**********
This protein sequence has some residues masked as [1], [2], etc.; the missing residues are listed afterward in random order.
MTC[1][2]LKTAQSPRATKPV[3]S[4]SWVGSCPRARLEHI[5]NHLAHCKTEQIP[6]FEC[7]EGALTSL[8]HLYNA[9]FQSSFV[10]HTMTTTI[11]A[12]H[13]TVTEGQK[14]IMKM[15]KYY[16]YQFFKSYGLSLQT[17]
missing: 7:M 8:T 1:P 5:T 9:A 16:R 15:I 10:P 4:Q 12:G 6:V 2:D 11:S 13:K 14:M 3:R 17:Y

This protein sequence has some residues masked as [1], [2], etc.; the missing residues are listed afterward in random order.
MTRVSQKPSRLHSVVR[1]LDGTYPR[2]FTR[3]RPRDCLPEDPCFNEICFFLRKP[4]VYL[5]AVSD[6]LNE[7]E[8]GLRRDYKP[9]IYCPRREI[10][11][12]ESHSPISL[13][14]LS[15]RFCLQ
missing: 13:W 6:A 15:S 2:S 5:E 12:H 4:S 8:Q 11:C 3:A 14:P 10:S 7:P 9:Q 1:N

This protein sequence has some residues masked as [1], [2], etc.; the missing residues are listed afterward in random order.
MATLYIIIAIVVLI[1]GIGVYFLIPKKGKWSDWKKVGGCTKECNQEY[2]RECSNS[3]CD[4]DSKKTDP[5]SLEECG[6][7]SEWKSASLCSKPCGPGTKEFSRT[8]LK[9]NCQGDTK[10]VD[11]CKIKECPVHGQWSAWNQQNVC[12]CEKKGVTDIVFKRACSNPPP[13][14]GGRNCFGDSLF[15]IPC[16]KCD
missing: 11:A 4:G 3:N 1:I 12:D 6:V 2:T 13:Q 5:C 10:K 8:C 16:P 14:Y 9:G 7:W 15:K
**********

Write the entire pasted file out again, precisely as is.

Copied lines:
This protein sequence has some residues masked as [1], [2], etc.; the missing residues are listed afterward in random order.
MTC[1][2]LKTAQSPRATKPV[3]S[4]SWVGSCPRARLEHI[5]NHLAHCKTEQIP[6]FEC[7]EGALTSL[8]HLYNA[9]FQSSFV[10]HTMTTTI[11]A[12]H[13]TVTEGQK[14]IMKM[15]KYY[16]YQFFKSYGLSLQT[17]
missing: 7:M 8:T 1:P 5:T 9:A 16:R 15:I 10:P 4:Q 12:G 6:V 2:D 11:S 13:K 14:M 3:R 17:Y

This protein sequence has some residues masked as [1], [2], etc.; the missing residues are listed afterward in random order.
MTRVSQKPSRLHSVVR[1]LDGTYPR[2]FTR[3]RPRDCLPEDPCFNEICFFLRKP[4]VYL[5]AVSD[6]LNE[7]E[8]GLRRDYKP[9]IYCPRREI[10][11][12]ESHSPISL[13][14]LS[15]RFCLQ
missing: 13:W 6:A 15:S 2:S 5:E 12:H 4:S 8:Q 11:C 3:A 14:P 10:S 7:P 9:Q 1:N

This protein sequence has some residues masked as [1], [2], etc.; the missing residues are listed afterward in random order.
MATLYIIIAIVVLI[1]GIGVYFLIPKKGKWSDWKKVGGCTKECNQEY[2]RECSNS[3]CD[4]DSKKTDP[5]SLEECG[6][7]SEWKSASLCSKPCGPGTKEFSRT[8]LK[9]NCQGDTK[10]VD[11]CKIKECPVHGQWSAWNQQNVC[12]CEKKGVTDIVFKRACSNPPP[13][14]GGRNCFGDSLF[15]IPC[16]KCD
missing: 11:A 4:G 3:N 1:I 12:D 6:V 2:T 13:Q 5:C 10:K 8:C 16:P 14:Y 9:G 7:W 15:K